3rd Australian Light Horse Regiment

Sunday 10 March 1918 – good tucker on latest stunt, scarcity of wood

People speak Arabic, not much English ~ buying almonds, oranges, dried figs ~ good tucker on latest stunt ~ brown bread not white, plenty of jam but no marmalade ~ 1/4 mile to get water ~ scarcity of wood

Sunday aftie
10 March 1918

Dear Lic

I’ve posted a ‘greenie’ to Mack today, but there is still time for a note before the mail closes, so I’ll answer your last letter of 7th January. We hear that there is another mail in the country – but goodness knows when it will catch us. I hope it won’t be long.

I’m glad you liked ‘Captain Cub’ so much – it’s not so strange after all – or is it more so? Because I had been reading the story, which appears in short instalments in the Observer each week & I thought of asking the girls to get it for you for Xmas – but left it too late & they did buy it after all. I wonder if Captain Cub it still at the war? What do you think? Your short account of the story wasn’t bad at all.

Glad you managed to beat that exam all right & I hope you’ll like the Junior work. You’ll find all the subjects are pretty interesting at that stage – at least I thought so – especially English & no doubt French with you. You can come over here after & translate a bit for me. Lots of people speak Arabic, many of them French but they don’t know too much English. I suppose up here the Hebrew language is much used.

We still manage with our deals tho – when buying almonds, oranges or dried figs. Stuff is dearer here than down in the plains where the oranges grow so abundantly. That reminds me of a little girl who could speak English – she was selling oranges just outside one of the gates in the big wall that encircles Jerusalem. We were there a fortnight ago today – & as we left our horses outside, the fruit sellers etc came up. I said to this girl ‘How much?’ She said ‘Two for a piastre.’ I said ‘Too dear – we can buy 10 for a piastre at Jaffa’ to which she quickly replied ‘This is Jerusalem, not Jaffa!’ Pretty smart, wasn’t she?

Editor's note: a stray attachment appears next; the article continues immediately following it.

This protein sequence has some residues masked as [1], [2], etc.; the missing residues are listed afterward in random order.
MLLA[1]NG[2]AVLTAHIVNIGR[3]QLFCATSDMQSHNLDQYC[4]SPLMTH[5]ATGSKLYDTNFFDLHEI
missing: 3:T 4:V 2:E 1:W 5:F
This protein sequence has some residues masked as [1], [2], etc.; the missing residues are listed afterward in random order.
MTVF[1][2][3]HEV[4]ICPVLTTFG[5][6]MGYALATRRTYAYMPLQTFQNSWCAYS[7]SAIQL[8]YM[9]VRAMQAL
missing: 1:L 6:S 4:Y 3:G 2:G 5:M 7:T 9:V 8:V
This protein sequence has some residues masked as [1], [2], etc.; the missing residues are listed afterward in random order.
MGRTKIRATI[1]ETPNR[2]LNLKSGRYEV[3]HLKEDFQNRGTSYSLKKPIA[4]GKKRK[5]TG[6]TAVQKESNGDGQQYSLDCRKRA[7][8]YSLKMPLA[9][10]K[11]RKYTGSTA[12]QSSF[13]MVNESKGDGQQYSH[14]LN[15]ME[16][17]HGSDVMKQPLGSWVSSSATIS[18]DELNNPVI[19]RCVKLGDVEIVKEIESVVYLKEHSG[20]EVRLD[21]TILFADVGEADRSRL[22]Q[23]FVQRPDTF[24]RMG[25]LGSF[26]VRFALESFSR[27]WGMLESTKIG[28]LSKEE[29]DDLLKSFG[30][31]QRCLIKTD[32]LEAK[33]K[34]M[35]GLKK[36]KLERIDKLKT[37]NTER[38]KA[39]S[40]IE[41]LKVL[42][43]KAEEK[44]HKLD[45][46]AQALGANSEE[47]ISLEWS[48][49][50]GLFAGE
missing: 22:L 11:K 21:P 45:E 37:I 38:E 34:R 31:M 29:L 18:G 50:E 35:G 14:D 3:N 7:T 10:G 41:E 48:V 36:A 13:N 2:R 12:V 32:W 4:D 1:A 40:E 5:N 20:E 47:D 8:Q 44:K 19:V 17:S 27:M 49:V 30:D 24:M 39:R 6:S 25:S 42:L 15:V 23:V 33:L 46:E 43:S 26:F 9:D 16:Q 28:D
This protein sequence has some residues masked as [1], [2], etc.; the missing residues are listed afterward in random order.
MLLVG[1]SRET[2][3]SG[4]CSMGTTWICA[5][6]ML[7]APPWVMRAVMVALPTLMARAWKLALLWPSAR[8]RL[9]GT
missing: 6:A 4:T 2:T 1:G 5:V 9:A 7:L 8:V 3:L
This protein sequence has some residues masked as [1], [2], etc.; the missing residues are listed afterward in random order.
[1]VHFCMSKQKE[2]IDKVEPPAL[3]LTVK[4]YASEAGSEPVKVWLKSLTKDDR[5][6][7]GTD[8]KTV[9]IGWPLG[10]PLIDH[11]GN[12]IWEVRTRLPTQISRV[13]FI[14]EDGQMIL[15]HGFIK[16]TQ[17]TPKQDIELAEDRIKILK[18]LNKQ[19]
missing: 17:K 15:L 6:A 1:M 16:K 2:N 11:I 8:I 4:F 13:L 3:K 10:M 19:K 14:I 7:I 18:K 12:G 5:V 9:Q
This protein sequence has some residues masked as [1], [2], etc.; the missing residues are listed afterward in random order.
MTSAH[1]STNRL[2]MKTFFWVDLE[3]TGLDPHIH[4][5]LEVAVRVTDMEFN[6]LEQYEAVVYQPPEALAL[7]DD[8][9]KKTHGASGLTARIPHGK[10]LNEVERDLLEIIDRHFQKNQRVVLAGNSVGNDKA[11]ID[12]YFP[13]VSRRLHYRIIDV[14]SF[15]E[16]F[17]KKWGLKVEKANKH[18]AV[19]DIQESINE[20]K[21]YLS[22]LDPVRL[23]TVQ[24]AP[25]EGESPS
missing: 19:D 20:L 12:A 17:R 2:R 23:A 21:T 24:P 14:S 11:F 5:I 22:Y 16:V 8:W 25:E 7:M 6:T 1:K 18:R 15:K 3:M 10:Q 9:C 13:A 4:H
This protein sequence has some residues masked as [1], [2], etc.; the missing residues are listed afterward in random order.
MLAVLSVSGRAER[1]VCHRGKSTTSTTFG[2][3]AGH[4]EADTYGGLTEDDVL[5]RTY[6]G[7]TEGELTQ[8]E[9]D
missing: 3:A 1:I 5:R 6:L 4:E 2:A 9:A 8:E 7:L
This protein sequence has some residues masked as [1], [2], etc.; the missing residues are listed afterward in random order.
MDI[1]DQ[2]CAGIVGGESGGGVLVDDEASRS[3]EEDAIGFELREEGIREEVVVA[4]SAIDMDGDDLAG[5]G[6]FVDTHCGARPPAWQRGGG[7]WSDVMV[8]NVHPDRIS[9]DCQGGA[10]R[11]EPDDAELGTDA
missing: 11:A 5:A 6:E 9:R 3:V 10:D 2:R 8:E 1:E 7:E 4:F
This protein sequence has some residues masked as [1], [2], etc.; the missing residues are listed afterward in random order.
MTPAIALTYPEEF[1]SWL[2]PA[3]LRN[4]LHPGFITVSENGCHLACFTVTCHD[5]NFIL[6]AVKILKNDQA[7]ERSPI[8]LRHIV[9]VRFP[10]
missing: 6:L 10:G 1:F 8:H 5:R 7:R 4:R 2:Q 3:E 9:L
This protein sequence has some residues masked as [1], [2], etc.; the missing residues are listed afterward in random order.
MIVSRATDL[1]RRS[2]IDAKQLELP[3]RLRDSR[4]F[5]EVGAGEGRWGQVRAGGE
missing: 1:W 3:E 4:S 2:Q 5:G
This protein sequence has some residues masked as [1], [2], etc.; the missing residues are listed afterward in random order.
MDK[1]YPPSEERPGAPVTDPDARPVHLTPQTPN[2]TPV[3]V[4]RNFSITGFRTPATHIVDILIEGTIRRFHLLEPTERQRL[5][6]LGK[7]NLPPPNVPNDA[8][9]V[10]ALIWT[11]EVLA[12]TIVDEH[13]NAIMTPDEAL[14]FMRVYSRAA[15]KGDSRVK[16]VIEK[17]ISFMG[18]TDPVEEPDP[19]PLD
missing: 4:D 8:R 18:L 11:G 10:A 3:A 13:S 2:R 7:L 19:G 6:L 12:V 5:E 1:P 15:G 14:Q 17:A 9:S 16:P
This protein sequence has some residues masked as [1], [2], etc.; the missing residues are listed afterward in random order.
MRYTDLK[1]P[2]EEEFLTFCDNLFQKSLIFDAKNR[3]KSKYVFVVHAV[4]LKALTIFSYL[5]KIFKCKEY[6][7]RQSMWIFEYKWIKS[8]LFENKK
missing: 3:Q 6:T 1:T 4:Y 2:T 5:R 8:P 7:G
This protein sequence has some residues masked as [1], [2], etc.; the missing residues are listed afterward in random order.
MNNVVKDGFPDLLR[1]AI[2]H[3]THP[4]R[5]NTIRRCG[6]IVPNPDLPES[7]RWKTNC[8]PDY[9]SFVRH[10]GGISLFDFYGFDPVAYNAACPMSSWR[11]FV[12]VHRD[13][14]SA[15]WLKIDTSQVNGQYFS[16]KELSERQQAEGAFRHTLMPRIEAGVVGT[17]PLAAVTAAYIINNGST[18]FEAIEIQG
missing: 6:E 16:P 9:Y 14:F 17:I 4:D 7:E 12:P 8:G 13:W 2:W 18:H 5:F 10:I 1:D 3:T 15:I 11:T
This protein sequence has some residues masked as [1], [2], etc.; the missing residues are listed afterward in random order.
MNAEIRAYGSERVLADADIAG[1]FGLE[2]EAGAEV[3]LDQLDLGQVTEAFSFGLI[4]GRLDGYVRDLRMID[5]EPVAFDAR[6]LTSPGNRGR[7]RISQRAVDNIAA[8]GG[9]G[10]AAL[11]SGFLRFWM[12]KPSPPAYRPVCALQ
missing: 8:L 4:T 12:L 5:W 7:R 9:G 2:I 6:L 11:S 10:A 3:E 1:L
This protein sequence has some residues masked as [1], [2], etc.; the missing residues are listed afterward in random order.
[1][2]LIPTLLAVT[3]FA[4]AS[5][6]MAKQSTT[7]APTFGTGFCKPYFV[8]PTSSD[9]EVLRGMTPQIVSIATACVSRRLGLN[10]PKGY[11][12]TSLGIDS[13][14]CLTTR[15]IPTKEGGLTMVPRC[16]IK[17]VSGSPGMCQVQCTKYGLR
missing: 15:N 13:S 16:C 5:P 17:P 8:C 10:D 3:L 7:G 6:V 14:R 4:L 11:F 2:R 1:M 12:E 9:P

You were having plenty of visitors & fun for Xmas – with Billy & Lewer & Hazel & Mavis all staying with you. Does ‘Mary Mary quite contrary’ still come to tennis sometimes – or to help ride the bike? & how have you got on swimming this summer? Perhaps I’ll hear in my next letters about some swims etc at Henley Beach.

Bad luck Dora being so ill. I hope she is quite better before this: I’m going to write to Aunt Carrie directly in answer to her letter.

A little black & white puppy has just been here talking to me – probably belongs to one of the chaps on the transports: they have more chance of keeping a dog than we have. I’m afraid in our section he would go mighty short of tucker.

We have had plenty of tucker up to date through the stunt – tho at times the scarcity of wood makes the pots scratch their heads – not knowing where the next boil is coming from but somehow or other we manager to get them boiled & the tea made. We have had a bit of brown bread lately – some shortage of flour I suppose: the brown isn’t bad & certainly licks the old biscuits by a street.

Various jams come to light: apple, plum, strawberry, blackcurrant, gooseberry – but no marmalade of late at all. We can manage all right without it as long as the other keeps up. Plenty of water in this rocky country. Here we walk about ¼ mile to where the water is trickling from a hole in the rock-side of the hill, lovely & fresh & clear: that is for our own use of course, the horses are watered from wells – many of them now with our engines & pumps drawing the water.

I’ve just been away holding Brownie for the shoeing smith while he put a couple of shoes on: he is kept busy wherever we stop along these rough tracks..

Well by this time you’ll just about be in bed – so if you’re going to sleep it’s no good for me to keep on talking. Here’s a little piece I saw in the Register the other day – I meant to keep it – but I lost the paper – however I’ve kept it all the same I believe – or very nearly so. It’s something like the following: ‘I’d rather be a could be, if I could not be an are. For a could be is a may be – with a chance of touching par. I’d rather be a has been than a might have been, by far. For a might have been has never been & a has been was an are.’

If your autograph book isn’t full you can put that in for me. Did you get my bike mended?

Hooroo the noo.

Good luck for school this year & don’t grow up quite.

Love from Spence